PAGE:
This is his life. He is in control. If I get some flak for that... so be it. If Alex being Alex degrades your entire community... Well, I can't say I'm sorry for that because, as I said, Alex is fucking awesome as he is. I will not change him for you or anyone else.

16 comments:

  1. Wow!! I can't stand how people can assume - especially one on the spectrum. We know why we do things, can't people just leave us alone and let us care for our children since we know what is best for them? Glad you said something because, well, it needed to be said.

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  2. oh yeah i do, the thing about the tilites is you canorder itwitha high back and sides to make you feel secure.. thas why, yep that is very true mediaid is a bitch !! my advocate that helps me alomstpulls her hair out whenwe have to go throuhg it lol
    oh come on eerybody need dignity i know a severe autistic in the uk who CHOSE stroller over a wheelchairb ecause wheelhhair riminds her of herday and he died,so i can understanmd she made the choice, i gues id be cool if alex tried the custom chair, and chose the sroler over that... i like how you listen to him though, il ove how you aknowlege he communicates, and he IS a person who DOES think ;-).. we need more parents like you who acceptand celevrbrate diffeeences as part of diversity.. you and my dad actuallyt think lots alike im gonna share your blog with him, i know he like it cause he says alot of same that you say YES i agree it i IS his life and he shouuldbe in control... your luck you dont live in vermont, here they ALWAYS treats us as infact and they neer aknowlege us as thinking feeling beings... ( the agencies and such ) thats why my dad is looking into heloping me mov to amore '' gimp friendly'' state and group
    hopwe to chat soon takecare

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  3. ..by the way i agree yotsly those big clunky wheelchairs at walmart are HORRIBLE . yeah those are nothing like a custom chair t all. those are tanks LOL i wouuld cry in one of those too, yuck

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  4. we have the special needs maclaren that goes to 110 pounds. I need it to get "Wilma" from point A to point B when she's on the ground screaming refusing to move and causing "Fred" to go into multi-bite mode. We also use it for walks around the neighborhood---- Wilma has hypotonia and not a lot of endurance, and Fred just can't process walking and taking in all the sensory stuff at the same time--- we make them take turns in it. I'm thinking we'd probably qualify for a second one since both twins need it but so far we've gotten away with one.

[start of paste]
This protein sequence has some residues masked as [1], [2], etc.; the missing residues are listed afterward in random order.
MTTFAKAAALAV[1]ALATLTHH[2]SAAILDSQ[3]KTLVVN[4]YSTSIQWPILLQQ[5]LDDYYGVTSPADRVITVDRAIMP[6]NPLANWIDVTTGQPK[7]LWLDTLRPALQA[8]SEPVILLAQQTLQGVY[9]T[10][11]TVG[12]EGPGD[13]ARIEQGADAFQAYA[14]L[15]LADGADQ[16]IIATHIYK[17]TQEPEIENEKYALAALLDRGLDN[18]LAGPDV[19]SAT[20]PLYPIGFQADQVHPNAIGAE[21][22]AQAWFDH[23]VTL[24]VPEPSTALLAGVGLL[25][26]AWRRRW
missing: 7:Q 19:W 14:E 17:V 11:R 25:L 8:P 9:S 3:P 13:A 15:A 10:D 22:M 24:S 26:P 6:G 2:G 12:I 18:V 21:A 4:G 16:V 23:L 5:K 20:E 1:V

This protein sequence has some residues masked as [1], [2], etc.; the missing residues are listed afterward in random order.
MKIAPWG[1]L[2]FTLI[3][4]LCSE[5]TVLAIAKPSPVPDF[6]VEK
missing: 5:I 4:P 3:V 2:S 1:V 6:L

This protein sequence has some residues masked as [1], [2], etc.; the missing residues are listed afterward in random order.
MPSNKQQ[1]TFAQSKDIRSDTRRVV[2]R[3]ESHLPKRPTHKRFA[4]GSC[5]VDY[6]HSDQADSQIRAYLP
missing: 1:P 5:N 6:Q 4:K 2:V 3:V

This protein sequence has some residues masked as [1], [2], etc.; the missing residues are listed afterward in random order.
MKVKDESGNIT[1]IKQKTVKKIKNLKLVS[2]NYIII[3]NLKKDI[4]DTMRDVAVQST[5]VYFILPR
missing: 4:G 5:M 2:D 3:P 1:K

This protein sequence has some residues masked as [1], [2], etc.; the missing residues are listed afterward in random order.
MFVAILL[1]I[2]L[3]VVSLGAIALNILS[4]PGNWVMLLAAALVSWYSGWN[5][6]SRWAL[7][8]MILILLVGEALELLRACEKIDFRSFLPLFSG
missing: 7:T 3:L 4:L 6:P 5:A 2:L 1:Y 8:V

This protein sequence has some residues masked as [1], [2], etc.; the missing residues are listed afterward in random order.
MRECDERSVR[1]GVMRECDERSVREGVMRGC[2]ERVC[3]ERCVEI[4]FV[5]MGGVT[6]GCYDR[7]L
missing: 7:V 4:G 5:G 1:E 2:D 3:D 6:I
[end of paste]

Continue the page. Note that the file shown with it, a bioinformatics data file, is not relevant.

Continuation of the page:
For a $680 stroller, it's wheels are HELLA SQUEAKY! Do you have that problem with the convaid? what do you do about it?

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    1. Our wheels don't squeak... have you tried WD-40?

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  5. "Alex gets what Alex wants", "He is in control"? Having observed a lot of kids regarded as "Autistic", I am starting to believe that a lot of kids on the so-called "spectrum" are simply strong-willed kids who have been allowed to take over their households by weak and misguided parents. Tantrums are a very powerful manipulation tactic, but must never be allowed to succeed with any children! Frankly, it's embarrassing that you cannot even get your child to walk when he is obviously capable of doing so (as well as being capable of doing many other things that you are not making him do).

    You will no doubt hate my saying this and claim that I don't understand the situation. But I could just as easily say that it is you who has lost perspective and has bought into a distressingly common, but highly destruction philosophy of parenting. Parents are supposed to be in charge of their kids and must impose their will on them when they are doing things that are wrong. The fact that you apparently have the same problems with your other kids also suggests that you need to start acting like a real parent to them. I believe the current "Autism epidemic" is largely driven by parents giving up on controlling their kids, with the encouragement of a lot of misguided authorities.